Together, Fraser and Pilkey bring an understanding of coastal geology and global change to the public in a way that is scientifically astute and visually intriguing.

North Carolina native Mary Edna Fraser’s first task for Pilkey was to photograph Core Banks as the basis for her batik on silk, seen here. Her father, Claude Burkhead, Jr., piloted the family’s 1946 Ercoupe to the Outer Banks on a mission to supply Pilkey with aerial images in February of 1995. Thus began a continuous collaboration, publishing of A Celebration of the World’s Barrier Islands in their critically acclaimed 2003 text from Columbia University Press.

Numerous exhibitions and lectures combining Pilkey’s text and Fraser’s art have followed since their meeting, beginning with “Aerial Inspirations” at the Smithsonian National Air and Space Museum in 1994. Their current efforts are directed toward Global Change: A Primer, an upcoming publication by Duke University Press, co-authored by Orrin’s son Keith Pilkey.

Orrin H. Pilkey gives insight into Core Banks in their book, A Celebration of the World’s Barrier Islands: “Core Banks, shown here, is part of the Cape Lookout National Seashore and is a rare natural laboratory to study barrier island migration.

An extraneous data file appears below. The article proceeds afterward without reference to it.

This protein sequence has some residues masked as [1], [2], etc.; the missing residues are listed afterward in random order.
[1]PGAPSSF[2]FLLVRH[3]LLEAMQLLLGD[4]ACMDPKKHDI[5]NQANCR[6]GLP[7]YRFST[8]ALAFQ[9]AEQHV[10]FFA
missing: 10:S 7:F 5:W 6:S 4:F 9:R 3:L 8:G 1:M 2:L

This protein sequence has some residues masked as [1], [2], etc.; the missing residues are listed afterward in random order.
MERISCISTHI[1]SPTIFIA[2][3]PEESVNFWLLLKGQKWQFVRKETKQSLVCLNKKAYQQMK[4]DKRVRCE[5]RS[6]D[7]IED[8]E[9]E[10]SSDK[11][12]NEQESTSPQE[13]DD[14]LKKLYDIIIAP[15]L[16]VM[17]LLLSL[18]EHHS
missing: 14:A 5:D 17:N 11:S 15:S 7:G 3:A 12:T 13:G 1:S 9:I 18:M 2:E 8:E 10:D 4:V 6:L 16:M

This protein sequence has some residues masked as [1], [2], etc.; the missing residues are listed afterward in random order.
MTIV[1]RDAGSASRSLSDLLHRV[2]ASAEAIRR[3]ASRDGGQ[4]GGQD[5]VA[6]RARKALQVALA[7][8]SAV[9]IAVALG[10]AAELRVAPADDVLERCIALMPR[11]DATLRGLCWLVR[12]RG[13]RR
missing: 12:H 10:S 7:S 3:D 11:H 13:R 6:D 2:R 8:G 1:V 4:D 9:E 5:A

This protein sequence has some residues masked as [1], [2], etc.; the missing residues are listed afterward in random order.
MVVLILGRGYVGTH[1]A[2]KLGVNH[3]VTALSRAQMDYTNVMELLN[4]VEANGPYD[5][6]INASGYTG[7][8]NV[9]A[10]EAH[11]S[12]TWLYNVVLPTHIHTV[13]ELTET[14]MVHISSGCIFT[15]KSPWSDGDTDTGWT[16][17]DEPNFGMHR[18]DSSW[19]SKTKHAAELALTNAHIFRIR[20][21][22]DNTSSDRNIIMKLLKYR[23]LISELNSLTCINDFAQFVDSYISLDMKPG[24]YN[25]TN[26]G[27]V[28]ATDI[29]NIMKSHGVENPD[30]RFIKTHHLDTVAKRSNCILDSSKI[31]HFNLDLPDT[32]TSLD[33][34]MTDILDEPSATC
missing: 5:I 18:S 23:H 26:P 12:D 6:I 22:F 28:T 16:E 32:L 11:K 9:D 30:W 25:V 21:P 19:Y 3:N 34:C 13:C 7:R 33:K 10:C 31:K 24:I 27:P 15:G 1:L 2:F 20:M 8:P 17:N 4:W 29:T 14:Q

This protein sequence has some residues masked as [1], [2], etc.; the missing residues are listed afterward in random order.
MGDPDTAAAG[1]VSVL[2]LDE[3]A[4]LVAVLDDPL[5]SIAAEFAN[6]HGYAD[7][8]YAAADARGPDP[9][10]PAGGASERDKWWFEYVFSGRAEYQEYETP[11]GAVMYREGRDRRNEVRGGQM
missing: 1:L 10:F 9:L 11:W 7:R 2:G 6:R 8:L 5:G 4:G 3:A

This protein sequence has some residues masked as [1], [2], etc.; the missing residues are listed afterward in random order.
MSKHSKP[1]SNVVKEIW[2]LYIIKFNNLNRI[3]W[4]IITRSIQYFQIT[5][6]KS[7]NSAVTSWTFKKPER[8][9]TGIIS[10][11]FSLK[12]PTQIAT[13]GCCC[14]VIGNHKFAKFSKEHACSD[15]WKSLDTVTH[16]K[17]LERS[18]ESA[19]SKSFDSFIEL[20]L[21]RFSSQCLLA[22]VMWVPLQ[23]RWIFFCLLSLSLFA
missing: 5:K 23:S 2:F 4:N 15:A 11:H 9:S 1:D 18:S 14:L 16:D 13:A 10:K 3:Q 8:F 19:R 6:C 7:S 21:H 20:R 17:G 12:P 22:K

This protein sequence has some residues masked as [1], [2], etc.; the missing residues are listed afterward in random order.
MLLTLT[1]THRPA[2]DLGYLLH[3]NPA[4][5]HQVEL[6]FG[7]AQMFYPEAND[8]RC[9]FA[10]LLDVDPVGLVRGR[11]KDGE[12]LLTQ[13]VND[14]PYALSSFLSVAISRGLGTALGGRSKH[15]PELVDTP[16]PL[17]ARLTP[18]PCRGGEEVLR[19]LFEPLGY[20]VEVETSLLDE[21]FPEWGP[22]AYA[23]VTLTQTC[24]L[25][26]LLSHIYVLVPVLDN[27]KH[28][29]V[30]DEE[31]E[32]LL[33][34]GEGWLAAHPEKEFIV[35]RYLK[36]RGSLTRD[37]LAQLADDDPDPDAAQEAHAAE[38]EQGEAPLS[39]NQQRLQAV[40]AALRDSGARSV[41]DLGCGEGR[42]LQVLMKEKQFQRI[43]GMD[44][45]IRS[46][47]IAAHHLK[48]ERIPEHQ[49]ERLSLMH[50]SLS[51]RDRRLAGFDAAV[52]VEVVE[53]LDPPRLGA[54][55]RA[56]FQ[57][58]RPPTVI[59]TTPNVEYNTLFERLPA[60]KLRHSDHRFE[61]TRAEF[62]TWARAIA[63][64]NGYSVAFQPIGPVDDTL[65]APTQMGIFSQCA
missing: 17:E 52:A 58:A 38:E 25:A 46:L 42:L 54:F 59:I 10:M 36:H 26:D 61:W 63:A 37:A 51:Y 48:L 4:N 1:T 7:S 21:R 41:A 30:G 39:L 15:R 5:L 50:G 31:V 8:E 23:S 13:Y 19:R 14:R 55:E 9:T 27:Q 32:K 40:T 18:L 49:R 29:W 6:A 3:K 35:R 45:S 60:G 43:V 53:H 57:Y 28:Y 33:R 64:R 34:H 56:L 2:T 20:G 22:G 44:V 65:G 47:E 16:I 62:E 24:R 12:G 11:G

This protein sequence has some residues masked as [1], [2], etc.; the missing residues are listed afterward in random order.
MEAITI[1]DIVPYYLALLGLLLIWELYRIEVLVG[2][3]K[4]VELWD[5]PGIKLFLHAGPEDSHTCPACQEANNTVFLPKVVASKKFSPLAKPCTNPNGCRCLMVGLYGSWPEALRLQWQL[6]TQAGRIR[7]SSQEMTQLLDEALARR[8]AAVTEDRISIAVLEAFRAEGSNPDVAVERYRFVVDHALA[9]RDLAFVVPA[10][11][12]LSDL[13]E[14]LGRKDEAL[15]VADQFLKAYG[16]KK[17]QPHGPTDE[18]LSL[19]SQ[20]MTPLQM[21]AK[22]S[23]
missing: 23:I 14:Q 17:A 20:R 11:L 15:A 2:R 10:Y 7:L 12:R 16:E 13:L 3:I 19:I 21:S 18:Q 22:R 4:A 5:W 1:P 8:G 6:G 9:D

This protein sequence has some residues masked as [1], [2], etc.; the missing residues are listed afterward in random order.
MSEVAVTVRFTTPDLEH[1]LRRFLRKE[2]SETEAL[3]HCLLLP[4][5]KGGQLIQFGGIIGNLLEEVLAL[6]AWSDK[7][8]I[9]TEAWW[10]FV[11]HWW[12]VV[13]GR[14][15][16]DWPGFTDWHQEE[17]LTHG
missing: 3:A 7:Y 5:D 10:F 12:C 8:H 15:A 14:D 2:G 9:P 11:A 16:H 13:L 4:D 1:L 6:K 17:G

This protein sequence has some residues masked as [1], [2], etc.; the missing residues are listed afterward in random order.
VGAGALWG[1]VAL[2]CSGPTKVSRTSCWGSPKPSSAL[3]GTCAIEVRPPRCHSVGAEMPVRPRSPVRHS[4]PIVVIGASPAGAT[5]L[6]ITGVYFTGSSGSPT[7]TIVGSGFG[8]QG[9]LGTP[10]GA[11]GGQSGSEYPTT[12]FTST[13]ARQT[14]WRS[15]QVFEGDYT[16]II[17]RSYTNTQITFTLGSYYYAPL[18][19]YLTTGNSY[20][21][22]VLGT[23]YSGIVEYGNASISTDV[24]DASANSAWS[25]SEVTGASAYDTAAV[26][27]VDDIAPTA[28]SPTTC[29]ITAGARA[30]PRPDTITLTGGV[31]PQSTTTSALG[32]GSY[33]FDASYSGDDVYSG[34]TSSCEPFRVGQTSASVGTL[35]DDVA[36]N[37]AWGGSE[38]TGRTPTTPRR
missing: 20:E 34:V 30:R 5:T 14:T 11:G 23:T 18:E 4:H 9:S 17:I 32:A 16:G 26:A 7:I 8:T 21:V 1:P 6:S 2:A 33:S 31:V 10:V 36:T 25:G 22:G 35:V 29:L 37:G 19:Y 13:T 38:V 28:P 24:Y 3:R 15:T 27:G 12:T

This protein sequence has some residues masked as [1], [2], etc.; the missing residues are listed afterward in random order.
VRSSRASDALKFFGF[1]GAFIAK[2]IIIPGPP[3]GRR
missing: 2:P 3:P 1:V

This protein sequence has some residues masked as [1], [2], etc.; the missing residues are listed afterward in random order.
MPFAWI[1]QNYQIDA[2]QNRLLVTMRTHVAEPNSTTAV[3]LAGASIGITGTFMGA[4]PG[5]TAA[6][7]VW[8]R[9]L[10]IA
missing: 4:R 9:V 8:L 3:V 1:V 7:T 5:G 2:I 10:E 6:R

During Hurricane Dennis, the island migrated a foot or so toward the mainland….Most of the overwash sand penetrated only a few tens of yards, but the occasional large wave combined with a high tide and high storm surge level to push sand completely across the island and into the south behind. The net result was an island with a slightly higher average elevation than before the storm….What happened on Core Banks was a tiny step in the island’s long-term response to sea level rise. Because the ocean-facing beach retreated a bit and the mainland-facing lagoon side of the island built out a bit into the lagoon, the entire island moved landward ever so slightly.”The island that is eroding on both sides did not disappear, but instead was reinforced and strengthened.

Increased storminess, and even a subtle change in sea level rise, will certainly continue to cause economic hardship on developed barrier islands around the world. These islands continue to exist because they are able to respond dynamically to change. They have persisted through great dips and swells in sea level. In conversation on the beach, Orrin has reminded Mary Edna that erosion only becomes a problem on these islands when man’s structures become threatened. And, as we face an unstable future, it is wise to avoid building here, where the first effects of global change are already being seen.

Mary Edna takes liberties with color and design to convey the enthusiasm with which she and Orrin view the natural world. Inspired by images of Japan’s Edo Period (1615-1868), Fraser depicts the “floating world” in which she flies. Fraser hopes that their current text will reach a broad audience and, in her own words, that “…the art in this book enhances the scientific research of the authors. We live in a time where, like Newton, fact is questioned and scoffed. Perhaps the images will help open windows into minds presently shuttered. Education enlightens and our future depends on honest conversations based in empirical reality.”